drivers within the Greater Banjul Area have increased transport fares, saying
it’s the result of the declaration of the state of public emergency by
President Adama Barrow made the declaration in a televised statement on Friday evening designed to stem the spread of the deadly covid-19.
The proclamation orders commercial drivers to reduce the number of passengers by half, while non-essential commodity shops, bars, cafés, casinos, sporting venues and all forms of public gatherings ordered for closure.
In response to the declaration, commercial drivers have decided to increase fares of transport across Greater Banjul Area, with taxis charging D10 instead of D8. Passengers now pay D15 from Banjul-Westfield and D35 from Brikama-Westfield.
“Things are very bad for us since the increment in the price of fuel. We pleaded with government to reduce the price of fuel but we don’t hear anything,” said Yusupha Colley, a taxi driver.
He added that they increased the price of fares to recover their monies spent on fuel after the declaration that forced them to reduce number of passengers.
Gibriel Sidibeh, a van driver, blamed the government for declaring the state of emergency, adding that things are very difficult in the country.
“This proclamation has just added the difficult moment to our businesses. We as commercial drivers are also affected by this declaration,” he said.
“We are all praying for the eradication of the covid-19 but government should also try to revisit its declaration of the state of public emergency.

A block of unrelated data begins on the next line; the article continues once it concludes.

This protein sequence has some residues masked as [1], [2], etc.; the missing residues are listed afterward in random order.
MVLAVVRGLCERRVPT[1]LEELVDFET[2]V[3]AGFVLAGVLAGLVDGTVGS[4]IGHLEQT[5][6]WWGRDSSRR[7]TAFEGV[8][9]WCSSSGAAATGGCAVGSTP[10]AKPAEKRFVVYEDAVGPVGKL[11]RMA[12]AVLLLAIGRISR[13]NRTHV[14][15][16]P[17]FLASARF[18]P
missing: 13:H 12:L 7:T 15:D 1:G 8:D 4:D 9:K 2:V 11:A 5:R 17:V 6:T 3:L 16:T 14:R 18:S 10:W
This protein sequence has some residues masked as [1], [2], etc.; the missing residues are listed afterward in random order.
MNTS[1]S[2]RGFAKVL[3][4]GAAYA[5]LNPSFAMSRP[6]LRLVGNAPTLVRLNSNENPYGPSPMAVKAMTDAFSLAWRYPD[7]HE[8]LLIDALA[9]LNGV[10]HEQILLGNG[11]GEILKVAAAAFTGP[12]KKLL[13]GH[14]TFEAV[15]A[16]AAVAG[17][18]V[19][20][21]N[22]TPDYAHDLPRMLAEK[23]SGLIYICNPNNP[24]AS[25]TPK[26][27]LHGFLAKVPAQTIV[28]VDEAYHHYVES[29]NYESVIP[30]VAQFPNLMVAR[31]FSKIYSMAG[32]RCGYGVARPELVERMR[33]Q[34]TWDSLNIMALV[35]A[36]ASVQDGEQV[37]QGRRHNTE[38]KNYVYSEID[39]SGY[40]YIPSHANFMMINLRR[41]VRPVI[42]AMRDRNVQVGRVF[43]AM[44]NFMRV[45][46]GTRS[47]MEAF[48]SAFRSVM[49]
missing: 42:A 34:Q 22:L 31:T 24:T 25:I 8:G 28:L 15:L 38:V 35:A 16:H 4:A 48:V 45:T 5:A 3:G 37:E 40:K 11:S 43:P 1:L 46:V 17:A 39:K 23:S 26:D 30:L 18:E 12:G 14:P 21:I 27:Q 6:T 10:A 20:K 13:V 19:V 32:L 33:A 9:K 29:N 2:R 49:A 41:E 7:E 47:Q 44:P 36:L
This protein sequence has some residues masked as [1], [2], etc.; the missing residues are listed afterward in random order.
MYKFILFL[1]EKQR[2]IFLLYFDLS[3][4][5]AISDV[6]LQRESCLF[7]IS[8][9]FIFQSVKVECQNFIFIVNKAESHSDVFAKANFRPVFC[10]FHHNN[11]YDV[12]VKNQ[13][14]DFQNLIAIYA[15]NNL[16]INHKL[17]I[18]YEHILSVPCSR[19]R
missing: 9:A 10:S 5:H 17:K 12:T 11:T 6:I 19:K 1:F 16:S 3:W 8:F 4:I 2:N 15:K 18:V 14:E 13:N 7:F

Gambia government should emulate other countries after making such declaration,” said Lamin Fatty, another taxi driver.
He revealed that taxi drivers are really suffering in the country and this is one of the times when they can make government to adhere to their call.
Meanwhile, passengers have also complained about the unexpected increase of fares.
Aminata Gibba, a passenger, accused commercial drivers of being ungrateful, adding that most of them always like to take advantage of this kind of situation.
“Honestly, some commercial vehicle drivers are very greedy. Most of them will always want to capitalise on this situation,” she said.
Jainaba Manneh, another passenger also described the situation as worrisome, while urging government to intervene.
“The government should come up with measures, if possible, detain some drivers who are increasing fares especially when the country is faced with such a situation,” she said.
Meanwhile, The Gambia Transport Union has expressed its disappointment over drivers’ attitude under this circumstance.
“We call for the fares to remain as they were. We as the Transports Union in the country never called or supported the increment of fares under such circumstances,” Omar Ceesay, president of Gambia Transport Union told The Point.
He urged all the drivers to stick to normal fares, adding that they (the union) have discussed with government through the Trade Ministry to see how best the government can support commercial drivers.
“I urge my fellow drivers to understand that government called for the reduction of passengers because of the coronavirus problems. The reduction of passengers was enforced to help, not only passengers but the drivers and everyone,” he said.